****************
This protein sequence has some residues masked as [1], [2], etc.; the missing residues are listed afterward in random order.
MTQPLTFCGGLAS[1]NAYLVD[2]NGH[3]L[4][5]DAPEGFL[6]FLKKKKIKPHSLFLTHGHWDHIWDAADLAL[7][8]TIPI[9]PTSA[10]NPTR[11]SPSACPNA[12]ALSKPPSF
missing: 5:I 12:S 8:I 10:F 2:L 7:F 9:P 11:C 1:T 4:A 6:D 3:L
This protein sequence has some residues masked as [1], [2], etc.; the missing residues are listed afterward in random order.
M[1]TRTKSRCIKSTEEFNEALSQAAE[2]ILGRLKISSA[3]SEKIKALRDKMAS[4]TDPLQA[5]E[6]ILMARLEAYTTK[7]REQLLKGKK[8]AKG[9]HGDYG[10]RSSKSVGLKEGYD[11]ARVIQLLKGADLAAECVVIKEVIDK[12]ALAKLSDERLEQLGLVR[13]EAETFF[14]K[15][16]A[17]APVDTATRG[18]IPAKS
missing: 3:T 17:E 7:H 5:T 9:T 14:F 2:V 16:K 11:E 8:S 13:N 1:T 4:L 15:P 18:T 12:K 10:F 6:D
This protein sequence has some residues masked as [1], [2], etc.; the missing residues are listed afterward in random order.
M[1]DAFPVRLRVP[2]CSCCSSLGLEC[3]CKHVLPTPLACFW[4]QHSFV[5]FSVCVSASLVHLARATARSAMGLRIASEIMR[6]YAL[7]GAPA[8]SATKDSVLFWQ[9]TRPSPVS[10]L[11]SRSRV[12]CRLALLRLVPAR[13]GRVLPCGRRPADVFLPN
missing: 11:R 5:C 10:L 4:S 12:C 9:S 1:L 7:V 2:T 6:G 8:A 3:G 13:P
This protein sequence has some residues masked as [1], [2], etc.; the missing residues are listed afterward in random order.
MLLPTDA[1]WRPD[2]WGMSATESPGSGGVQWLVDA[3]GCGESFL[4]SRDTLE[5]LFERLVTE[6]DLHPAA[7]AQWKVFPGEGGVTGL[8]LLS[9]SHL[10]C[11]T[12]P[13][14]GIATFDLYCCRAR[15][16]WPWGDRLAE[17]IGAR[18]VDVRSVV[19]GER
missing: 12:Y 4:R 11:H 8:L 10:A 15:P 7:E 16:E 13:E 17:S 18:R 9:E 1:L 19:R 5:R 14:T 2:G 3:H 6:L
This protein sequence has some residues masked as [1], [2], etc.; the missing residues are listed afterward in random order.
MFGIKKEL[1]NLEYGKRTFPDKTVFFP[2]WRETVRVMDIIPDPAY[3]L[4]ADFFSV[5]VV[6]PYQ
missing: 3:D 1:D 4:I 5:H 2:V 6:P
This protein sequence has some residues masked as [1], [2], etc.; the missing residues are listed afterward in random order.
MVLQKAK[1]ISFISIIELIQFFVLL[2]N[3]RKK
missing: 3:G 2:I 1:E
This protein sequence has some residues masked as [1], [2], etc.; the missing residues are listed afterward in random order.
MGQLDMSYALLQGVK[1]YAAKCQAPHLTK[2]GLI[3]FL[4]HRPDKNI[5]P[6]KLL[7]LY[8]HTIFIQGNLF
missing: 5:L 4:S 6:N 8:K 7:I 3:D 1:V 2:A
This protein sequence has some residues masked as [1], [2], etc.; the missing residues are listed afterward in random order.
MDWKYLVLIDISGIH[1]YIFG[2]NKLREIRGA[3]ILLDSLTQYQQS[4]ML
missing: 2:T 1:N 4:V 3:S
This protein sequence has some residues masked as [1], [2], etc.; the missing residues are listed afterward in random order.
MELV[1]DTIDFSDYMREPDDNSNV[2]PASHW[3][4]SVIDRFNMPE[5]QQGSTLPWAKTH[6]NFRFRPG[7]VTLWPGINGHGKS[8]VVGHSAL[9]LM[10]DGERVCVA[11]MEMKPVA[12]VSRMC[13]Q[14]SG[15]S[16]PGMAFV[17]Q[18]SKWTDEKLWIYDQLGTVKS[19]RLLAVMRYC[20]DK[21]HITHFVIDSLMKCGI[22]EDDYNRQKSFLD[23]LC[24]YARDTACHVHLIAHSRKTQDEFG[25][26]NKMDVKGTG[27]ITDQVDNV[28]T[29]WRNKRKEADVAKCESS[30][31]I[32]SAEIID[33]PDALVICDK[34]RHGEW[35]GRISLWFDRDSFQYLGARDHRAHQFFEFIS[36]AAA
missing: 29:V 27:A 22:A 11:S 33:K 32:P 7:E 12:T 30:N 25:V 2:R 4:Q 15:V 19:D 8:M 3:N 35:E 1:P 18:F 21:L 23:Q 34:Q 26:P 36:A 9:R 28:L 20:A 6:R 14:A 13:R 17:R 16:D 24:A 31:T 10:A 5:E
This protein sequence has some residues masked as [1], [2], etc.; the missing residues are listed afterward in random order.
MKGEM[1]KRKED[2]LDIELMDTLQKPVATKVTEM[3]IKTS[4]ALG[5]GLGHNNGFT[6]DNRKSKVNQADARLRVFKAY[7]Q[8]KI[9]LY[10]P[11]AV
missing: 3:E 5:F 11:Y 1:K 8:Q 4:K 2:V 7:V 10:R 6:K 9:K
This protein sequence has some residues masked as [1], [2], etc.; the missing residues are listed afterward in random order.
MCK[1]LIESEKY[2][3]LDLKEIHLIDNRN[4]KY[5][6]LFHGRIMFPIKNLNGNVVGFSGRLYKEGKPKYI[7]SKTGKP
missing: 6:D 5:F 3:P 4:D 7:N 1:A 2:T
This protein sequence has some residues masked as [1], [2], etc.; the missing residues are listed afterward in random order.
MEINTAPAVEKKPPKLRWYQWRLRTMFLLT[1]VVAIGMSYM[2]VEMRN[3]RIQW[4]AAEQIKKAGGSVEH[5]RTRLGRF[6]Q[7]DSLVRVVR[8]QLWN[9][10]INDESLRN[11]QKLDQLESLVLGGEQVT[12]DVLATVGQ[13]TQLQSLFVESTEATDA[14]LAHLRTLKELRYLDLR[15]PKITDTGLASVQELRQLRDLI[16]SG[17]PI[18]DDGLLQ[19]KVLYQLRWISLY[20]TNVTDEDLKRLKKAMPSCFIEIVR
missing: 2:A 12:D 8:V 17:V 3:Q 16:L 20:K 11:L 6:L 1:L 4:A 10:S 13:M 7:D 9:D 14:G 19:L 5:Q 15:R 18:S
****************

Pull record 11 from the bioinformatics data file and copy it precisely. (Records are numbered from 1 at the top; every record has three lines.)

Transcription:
This protein sequence has some residues masked as [1], [2], etc.; the missing residues are listed afterward in random order.
MCK[1]LIESEKY[2][3]LDLKEIHLIDNRN[4]KY[5][6]LFHGRIMFPIKNLNGNVVGFSGRLYKEGKPKYI[7]SKTGKP
missing: 6:D 5:F 3:P 4:D 7:N 1:A 2:T